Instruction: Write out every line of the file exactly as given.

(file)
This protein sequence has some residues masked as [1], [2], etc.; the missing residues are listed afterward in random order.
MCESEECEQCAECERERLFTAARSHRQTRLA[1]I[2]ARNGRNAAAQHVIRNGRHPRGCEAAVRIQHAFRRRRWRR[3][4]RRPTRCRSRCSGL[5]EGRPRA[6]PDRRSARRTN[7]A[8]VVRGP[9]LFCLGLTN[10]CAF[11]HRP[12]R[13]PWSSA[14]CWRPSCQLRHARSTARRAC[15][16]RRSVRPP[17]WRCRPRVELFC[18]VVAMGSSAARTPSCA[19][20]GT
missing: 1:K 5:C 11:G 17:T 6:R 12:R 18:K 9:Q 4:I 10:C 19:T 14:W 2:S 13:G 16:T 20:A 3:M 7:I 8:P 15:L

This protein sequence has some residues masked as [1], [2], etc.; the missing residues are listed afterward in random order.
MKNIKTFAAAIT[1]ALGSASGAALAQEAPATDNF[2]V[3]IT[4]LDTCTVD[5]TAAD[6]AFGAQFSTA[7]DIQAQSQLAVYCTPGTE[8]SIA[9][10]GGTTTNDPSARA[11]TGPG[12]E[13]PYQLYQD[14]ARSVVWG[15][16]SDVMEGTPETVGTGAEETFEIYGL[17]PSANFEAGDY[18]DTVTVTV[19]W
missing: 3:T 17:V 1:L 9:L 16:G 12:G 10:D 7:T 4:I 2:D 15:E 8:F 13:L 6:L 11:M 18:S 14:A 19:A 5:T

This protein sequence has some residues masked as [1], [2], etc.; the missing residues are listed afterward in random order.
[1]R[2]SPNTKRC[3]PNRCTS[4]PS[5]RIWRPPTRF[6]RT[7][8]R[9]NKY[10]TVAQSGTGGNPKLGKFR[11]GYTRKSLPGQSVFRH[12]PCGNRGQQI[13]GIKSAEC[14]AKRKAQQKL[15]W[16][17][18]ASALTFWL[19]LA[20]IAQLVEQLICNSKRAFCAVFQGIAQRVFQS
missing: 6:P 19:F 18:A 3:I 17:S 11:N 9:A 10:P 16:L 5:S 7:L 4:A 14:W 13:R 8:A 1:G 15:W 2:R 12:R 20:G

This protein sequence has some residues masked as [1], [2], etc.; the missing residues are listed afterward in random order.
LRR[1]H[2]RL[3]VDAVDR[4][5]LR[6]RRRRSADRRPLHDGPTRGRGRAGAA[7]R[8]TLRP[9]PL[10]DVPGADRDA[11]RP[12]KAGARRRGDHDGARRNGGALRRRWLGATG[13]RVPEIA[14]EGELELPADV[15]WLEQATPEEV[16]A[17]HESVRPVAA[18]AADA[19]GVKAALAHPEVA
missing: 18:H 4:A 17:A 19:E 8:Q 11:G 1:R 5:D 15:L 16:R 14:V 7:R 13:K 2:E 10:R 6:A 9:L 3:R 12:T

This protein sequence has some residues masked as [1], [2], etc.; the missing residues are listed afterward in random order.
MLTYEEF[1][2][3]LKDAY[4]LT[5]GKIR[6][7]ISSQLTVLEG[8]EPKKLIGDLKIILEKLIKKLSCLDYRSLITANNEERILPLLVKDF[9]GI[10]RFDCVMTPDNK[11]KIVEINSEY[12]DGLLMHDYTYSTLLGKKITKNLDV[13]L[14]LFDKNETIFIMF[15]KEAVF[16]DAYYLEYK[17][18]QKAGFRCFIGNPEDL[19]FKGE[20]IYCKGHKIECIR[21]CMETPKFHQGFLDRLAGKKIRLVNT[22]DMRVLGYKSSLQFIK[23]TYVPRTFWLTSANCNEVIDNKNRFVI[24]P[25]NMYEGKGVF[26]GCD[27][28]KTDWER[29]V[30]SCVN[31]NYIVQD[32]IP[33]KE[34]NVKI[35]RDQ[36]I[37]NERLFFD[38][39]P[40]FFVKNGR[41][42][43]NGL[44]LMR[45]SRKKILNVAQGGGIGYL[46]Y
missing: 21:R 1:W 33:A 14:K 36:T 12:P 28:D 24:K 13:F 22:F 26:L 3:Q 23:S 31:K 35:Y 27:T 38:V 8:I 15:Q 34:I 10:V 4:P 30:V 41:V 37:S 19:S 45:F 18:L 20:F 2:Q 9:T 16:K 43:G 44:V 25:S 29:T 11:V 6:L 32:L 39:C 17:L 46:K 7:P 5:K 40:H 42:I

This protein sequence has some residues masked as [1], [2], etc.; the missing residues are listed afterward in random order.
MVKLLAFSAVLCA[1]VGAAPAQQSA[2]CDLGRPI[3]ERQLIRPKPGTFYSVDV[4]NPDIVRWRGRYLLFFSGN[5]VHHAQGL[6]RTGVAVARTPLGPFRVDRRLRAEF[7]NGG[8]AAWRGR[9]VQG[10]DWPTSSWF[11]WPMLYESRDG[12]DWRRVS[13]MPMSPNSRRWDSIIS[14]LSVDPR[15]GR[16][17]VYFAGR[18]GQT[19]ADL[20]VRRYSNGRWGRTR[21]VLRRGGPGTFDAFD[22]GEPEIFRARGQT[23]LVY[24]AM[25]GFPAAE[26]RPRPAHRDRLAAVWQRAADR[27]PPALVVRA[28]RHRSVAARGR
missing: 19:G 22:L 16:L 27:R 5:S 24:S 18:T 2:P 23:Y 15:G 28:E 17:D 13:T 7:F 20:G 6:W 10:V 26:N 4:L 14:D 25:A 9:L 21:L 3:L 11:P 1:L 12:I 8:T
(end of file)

This protein sequence has some residues masked as [1], [2], etc.; the missing residues are listed afterward in random order.
MCESEECEQCAECERERLFTAARSHRQTRLA[1]I[2]ARNGRNAAAQHVIRNGRHPRGCEAAVRIQHAFRRRRWRR[3][4]RRPTRCRSRCSGL[5]EGRPRA[6]PDRRSARRTN[7]A[8]VVRGP[9]LFCLGLTN[10]CAF[11]HRP[12]R[13]PWSSA[14]CWRPSCQLRHARSTARRAC[15][16]RRSVRPP[17]WRCRPRVELFC[18]VVAMGSSAARTPSCA[19][20]GT
missing: 1:K 5:C 11:G 17:T 6:R 12:R 18:K 9:Q 4:I 10:C 19:T 14:W 2:S 13:G 16:T 20:A 3:M 7:I 8:P 15:L

This protein sequence has some residues masked as [1], [2], etc.; the missing residues are listed afterward in random order.
MKNIKTFAAAIT[1]ALGSASGAALAQEAPATDNF[2]V[3]IT[4]LDTCTVD[5]TAAD[6]AFGAQFSTA[7]DIQAQSQLAVYCTPGTE[8]SIA[9][10]GGTTTNDPSARA[11]TGPG[12]E[13]PYQLYQD[14]ARSVVWG[15][16]SDVMEGTPETVGTGAEETFEIYGL[17]PSANFEAGDY[18]DTVTVTV[19]W
missing: 3:T 17:V 1:L 9:L 16:G 12:G 10:D 7:T 4:I 2:D 15:E 8:F 13:L 6:L 11:M 18:S 14:A 19:A 5:T

This protein sequence has some residues masked as [1], [2], etc.; the missing residues are listed afterward in random order.
[1]R[2]SPNTKRC[3]PNRCTS[4]PS[5]RIWRPPTRF[6]RT[7][8]R[9]NKY[10]TVAQSGTGGNPKLGKFR[11]GYTRKSLPGQSVFRH[12]PCGNRGQQI[13]GIKSAEC[14]AKRKAQQKL[15]W[16][17][18]ASALTFWL[19]LA[20]IAQLVEQLICNSKRAFCAVFQGIAQRVFQS
missing: 6:P 19:F 18:A 3:I 17:S 11:N 9:A 10:P 16:L 5:S 7:L 4:A 14:W 13:R 8:A 1:G 15:W 2:R 12:R 20:G

This protein sequence has some residues masked as [1], [2], etc.; the missing residues are listed afterward in random order.
LRR[1]H[2]RL[3]VDAVDR[4][5]LR[6]RRRRSADRRPLHDGPTRGRGRAGAA[7]R[8]TLRP[9]PL[10]DVPGADRDA[11]RP[12]KAGARRRGDHDGARRNGGALRRRWLGATG[13]RVPEIA[14]EGELELPADV[15]WLEQATPEEV[16]A[17]HESVRPVAA[18]AADA[19]GVKAALAHPEVA
missing: 18:H 4:A 17:A 19:E 8:Q 11:G 1:R 5:D 15:L 16:R 14:V 7:R 13:K 2:E 10:R 6:A 9:L 3:R 12:T

This protein sequence has some residues masked as [1], [2], etc.; the missing residues are listed afterward in random order.
MLTYEEF[1][2][3]LKDAY[4]LT[5]GKIR[6][7]ISSQLTVLEG[8]EPKKLIGDLKIILEKLIKKLSCLDYRSLITANNEERILPLLVKDF[9]GI[10]RFDCVMTPDNK[11]KIVEINSEY[12]DGLLMHDYTYSTLLGKKITKNLDV[13]L[14]LFDKNETIFIMF[15]KEAVF[16]DAYYLEYK[17][18]QKAGFRCFIGNPEDL[19]FKGE[20]IYCKGHKIECIR[21]CMETPKFHQGFLDRLAGKKIRLVNT[22]DMRVLGYKSSLQFIK[23]TYVPRTFWLTSANCNEVIDNKNRFVI[24]P[25]NMYEGKGVF[26]GCD[27][28]KTDWER[29]V[30]SCVN[31]NYIVQD[32]IP[33]KE[34]NVKI[35]RDQ[36]I[37]NERLFFD[38][39]P[40]FFVKNGR[41][42][43]NGL[44]LMR[45]SRKKILNVAQGGGIGYL[46]Y
missing: 21:R 1:W 33:A 14:K 36:T 12:P 28:D 24:K 13:F 22:F 26:L 3:Q 23:S 31:K 35:Y 27:T 38:V 8:I 15:Q 34:I 10:V 4:P 30:V 41:V 37:S 19:S 45:F 18:L 20:F 2:Q 9:T 16:K 43:G 44:V 25:S 29:T 11:V 6:L 32:L 39:C 17:L 46:K 7:P 5:K 40:H 42:I

This protein sequence has some residues masked as [1], [2], etc.; the missing residues are listed afterward in random order.
MVKLLAFSAVLCA[1]VGAAPAQQSA[2]CDLGRPI[3]ERQLIRPKPGTFYSVDV[4]NPDIVRWRGRYLLFFSGN[5]VHHAQGL[6]RTGVAVARTPLGPFRVDRRLRAEF[7]NGG[8]AAWRGR[9]VQG[10]DWPTSSWF[11]WPMLYESRDG[12]DWRRVS[13]MPMSPNSRRWDSIIS[14]LSVDPR[15]GR[16][17]VYFAGR[18]GQT[19]ADL[20]VRRYSNGRWGRTR[21]VLRRGGPGTFDAFD[22]GEPEIFRARGQT[23]LVY[24]AM[25]GFPAAE[26]RPRPAHRDRLAAVWQRAADR[27]PPALVVRA[28]RHRSVAARGR
missing: 19:G 22:L 16:L 27:R 5:S 24:S 18:T 2:P 23:Y 15:G 28:E 17:D 13:T 7:F 20:G 6:W 10:V 26:N 4:L 14:D 25:A 9:L 21:L 3:L 11:P 1:L 12:I 8:T